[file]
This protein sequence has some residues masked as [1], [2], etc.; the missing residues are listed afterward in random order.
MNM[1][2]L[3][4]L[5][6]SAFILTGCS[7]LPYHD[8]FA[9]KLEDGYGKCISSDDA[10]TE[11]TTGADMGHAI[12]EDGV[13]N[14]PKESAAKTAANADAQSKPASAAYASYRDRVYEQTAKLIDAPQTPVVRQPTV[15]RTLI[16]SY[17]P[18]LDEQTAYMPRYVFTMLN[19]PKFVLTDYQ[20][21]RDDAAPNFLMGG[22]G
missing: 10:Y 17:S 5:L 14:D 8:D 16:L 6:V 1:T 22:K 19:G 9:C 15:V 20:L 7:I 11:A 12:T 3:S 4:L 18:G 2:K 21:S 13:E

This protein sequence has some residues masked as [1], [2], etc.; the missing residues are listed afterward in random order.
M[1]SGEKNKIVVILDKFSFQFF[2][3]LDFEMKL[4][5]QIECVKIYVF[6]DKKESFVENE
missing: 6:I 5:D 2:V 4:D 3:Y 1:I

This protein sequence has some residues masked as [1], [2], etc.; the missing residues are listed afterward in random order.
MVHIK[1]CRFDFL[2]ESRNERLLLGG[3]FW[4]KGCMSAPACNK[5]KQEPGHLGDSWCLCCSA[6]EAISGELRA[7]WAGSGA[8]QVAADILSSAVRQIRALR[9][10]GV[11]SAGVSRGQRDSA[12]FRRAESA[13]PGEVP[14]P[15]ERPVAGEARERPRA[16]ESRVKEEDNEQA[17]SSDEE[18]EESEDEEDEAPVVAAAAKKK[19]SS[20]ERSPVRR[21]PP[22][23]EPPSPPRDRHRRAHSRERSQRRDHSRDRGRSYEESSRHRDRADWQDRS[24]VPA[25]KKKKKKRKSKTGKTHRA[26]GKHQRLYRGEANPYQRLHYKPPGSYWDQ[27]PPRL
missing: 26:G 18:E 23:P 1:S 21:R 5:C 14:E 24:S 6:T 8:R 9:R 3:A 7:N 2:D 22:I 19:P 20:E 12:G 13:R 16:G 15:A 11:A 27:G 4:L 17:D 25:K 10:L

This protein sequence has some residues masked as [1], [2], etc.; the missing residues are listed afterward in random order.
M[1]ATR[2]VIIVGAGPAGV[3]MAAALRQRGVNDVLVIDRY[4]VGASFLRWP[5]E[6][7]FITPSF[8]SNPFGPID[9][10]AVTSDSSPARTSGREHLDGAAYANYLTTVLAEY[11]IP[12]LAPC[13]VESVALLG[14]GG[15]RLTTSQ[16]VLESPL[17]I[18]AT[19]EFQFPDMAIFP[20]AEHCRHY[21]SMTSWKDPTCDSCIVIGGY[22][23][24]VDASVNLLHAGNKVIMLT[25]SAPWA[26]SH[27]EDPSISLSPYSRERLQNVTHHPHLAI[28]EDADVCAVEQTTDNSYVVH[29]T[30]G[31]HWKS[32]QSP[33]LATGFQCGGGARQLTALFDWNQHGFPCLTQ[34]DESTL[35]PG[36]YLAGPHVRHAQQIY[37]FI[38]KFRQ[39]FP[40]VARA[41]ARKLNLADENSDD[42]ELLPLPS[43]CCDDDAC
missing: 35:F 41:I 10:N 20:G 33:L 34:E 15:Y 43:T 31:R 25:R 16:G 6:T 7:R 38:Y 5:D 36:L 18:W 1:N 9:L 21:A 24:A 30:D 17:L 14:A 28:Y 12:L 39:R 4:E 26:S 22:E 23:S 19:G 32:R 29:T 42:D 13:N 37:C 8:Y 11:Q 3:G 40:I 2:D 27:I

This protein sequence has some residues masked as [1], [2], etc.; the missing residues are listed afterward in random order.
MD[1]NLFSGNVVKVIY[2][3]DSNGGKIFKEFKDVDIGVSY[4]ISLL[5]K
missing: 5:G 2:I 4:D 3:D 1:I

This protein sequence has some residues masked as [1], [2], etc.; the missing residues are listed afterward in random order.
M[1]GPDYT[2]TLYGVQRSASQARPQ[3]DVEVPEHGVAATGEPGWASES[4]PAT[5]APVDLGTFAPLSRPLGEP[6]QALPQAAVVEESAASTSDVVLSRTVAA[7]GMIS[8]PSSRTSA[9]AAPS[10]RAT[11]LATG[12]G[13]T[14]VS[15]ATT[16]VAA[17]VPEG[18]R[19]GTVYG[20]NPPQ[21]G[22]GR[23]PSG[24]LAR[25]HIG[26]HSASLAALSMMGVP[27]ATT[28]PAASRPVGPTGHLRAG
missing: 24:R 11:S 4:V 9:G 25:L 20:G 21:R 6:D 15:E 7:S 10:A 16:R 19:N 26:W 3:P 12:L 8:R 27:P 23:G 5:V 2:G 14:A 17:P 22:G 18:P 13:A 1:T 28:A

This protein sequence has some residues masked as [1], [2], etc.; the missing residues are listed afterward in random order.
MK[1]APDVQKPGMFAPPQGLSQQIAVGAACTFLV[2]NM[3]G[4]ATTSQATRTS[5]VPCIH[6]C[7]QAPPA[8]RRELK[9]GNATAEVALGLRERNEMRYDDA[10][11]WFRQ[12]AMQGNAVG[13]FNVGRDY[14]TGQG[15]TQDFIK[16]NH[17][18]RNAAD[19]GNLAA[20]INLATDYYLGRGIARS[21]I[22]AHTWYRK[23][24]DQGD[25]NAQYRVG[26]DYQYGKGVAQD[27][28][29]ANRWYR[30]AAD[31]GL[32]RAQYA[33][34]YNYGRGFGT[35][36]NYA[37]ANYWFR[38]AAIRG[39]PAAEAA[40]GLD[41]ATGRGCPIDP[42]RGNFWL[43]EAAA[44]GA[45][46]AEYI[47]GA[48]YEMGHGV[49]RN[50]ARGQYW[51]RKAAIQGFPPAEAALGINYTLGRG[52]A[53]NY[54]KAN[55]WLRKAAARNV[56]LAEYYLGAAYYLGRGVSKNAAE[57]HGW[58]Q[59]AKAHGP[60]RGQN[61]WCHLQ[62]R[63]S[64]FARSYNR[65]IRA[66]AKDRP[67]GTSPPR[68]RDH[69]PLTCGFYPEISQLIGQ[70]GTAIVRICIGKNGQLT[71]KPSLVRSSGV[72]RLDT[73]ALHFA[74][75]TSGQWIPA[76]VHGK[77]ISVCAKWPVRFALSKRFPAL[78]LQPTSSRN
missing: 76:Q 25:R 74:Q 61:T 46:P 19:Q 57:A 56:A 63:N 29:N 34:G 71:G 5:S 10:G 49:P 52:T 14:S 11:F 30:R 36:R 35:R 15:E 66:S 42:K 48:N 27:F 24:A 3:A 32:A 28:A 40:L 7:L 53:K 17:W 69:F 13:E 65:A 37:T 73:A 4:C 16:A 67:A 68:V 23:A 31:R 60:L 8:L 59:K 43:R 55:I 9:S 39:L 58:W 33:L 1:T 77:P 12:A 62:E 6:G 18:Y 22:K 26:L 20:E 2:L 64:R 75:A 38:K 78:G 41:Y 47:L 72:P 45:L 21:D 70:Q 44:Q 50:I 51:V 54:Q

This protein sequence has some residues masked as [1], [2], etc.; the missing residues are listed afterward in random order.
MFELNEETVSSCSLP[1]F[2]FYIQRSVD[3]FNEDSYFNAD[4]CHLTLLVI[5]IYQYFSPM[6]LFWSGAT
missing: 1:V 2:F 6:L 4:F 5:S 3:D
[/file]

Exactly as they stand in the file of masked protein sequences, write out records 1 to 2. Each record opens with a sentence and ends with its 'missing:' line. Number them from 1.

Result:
This protein sequence has some residues masked as [1], [2], etc.; the missing residues are listed afterward in random order.
MNM[1][2]L[3][4]L[5][6]SAFILTGCS[7]LPYHD[8]FA[9]KLEDGYGKCISSDDA[10]TE[11]TTGADMGHAI[12]EDGV[13]N[14]PKESAAKTAANADAQSKPASAAYASYRDRVYEQTAKLIDAPQTPVVRQPTV[15]RTLI[16]SY[17]P[18]LDEQTAYMPRYVFTMLN[19]PKFVLTDYQ[20][21]RDDAAPNFLMGG[22]G
missing: 10:Y 17:S 5:L 14:D 8:D 16:L 6:V 1:T 22:K 19:G 9:C 15:V 20:L 7:I 11:A 12:T 3:S 4:L 18:G 2:K 21:S 13:E

This protein sequence has some residues masked as [1], [2], etc.; the missing residues are listed afterward in random order.
M[1]SGEKNKIVVILDKFSFQFF[2][3]LDFEMKL[4][5]QIECVKIYVF[6]DKKESFVENE
missing: 6:I 5:D 2:V 4:D 3:Y 1:I